This puts a negative impact and excess stress on the new parts, all of which will age undesirably if kept under this constant pressure right from the beginning. On the contrary, if you start off slow, the parts will ease into it and last longer.

Using cruise control

This may sound like a bunch of nonsense, but there is scientific reasoning behind this.  When your engine is new, you would want it to get accustomed to driving at varying speeds. What happens when you engage cruise control is, the engine will stay at a certain RPM and will not experience any change in speed or load for a considerable amount of time. The best thing for your new engine is to make sure it gets used to differing speeds and quick changes in RPMs. Again, this will ensure a smoother transition.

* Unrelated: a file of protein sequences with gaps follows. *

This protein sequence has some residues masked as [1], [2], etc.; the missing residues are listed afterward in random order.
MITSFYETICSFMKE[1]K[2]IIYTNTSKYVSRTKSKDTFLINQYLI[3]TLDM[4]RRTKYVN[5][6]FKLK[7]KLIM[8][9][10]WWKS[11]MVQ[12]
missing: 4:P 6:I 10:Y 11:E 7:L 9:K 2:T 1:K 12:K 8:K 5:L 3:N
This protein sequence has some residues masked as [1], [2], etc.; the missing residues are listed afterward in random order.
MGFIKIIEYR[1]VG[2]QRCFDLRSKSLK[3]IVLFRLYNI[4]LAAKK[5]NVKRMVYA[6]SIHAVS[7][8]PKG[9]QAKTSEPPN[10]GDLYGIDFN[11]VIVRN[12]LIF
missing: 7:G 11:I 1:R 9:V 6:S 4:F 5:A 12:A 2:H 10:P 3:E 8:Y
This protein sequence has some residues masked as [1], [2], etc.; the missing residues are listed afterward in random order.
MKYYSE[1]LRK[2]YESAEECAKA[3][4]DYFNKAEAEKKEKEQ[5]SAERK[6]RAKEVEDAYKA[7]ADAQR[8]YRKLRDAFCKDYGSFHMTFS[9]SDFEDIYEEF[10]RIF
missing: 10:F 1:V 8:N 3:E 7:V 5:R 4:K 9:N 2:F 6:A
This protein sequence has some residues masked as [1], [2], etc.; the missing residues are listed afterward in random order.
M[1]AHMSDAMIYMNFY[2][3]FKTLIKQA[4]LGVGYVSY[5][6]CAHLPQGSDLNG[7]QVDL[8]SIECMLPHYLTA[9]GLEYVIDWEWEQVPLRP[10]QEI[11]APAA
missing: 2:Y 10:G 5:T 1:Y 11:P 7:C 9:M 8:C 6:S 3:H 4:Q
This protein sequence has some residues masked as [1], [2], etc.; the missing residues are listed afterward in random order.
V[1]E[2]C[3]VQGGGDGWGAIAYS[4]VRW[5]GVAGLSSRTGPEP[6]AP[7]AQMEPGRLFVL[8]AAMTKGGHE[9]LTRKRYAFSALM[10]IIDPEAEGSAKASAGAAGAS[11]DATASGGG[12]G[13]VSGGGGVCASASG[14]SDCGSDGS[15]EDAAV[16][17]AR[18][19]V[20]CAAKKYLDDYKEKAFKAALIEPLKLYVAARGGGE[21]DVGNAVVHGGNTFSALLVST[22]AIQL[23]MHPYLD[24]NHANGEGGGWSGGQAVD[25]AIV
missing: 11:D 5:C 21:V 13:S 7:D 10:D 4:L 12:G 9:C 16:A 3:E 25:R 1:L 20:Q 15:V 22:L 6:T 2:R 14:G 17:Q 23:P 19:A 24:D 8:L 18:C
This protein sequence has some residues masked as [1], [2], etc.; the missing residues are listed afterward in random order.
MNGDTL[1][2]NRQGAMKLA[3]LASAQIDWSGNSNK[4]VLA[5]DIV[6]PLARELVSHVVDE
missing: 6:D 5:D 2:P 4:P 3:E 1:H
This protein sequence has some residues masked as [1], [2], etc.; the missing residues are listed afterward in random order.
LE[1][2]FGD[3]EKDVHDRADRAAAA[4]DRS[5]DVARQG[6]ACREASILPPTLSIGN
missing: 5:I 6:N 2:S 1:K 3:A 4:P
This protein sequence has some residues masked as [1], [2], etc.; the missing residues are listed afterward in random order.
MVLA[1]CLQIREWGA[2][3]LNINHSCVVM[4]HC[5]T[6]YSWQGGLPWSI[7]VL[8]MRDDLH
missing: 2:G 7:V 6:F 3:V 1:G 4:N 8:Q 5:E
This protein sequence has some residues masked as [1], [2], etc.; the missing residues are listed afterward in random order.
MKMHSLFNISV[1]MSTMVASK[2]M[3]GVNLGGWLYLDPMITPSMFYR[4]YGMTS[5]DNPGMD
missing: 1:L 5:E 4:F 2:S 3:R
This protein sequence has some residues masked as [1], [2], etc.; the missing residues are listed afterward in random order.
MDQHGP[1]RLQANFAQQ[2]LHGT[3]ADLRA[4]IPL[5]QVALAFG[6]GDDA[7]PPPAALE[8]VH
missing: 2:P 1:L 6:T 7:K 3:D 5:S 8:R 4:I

Traveling super short distances

We don’t want to advise you to run away into a different country with your new car, but a quick run around the block is also something you must avoid with your new car. The new engine of your car is a novice and it needs to get accustomed to being heated up.

A cold engine is no good. You must travel to a distance where the engine is sure to get heated up. It also makes sure that lubrication among various parts is being done properly. Heat the engine up as much as you can. Additionally, you can also run the engine idle for a few minutes to get it heated before starting the journey.

Overloading the car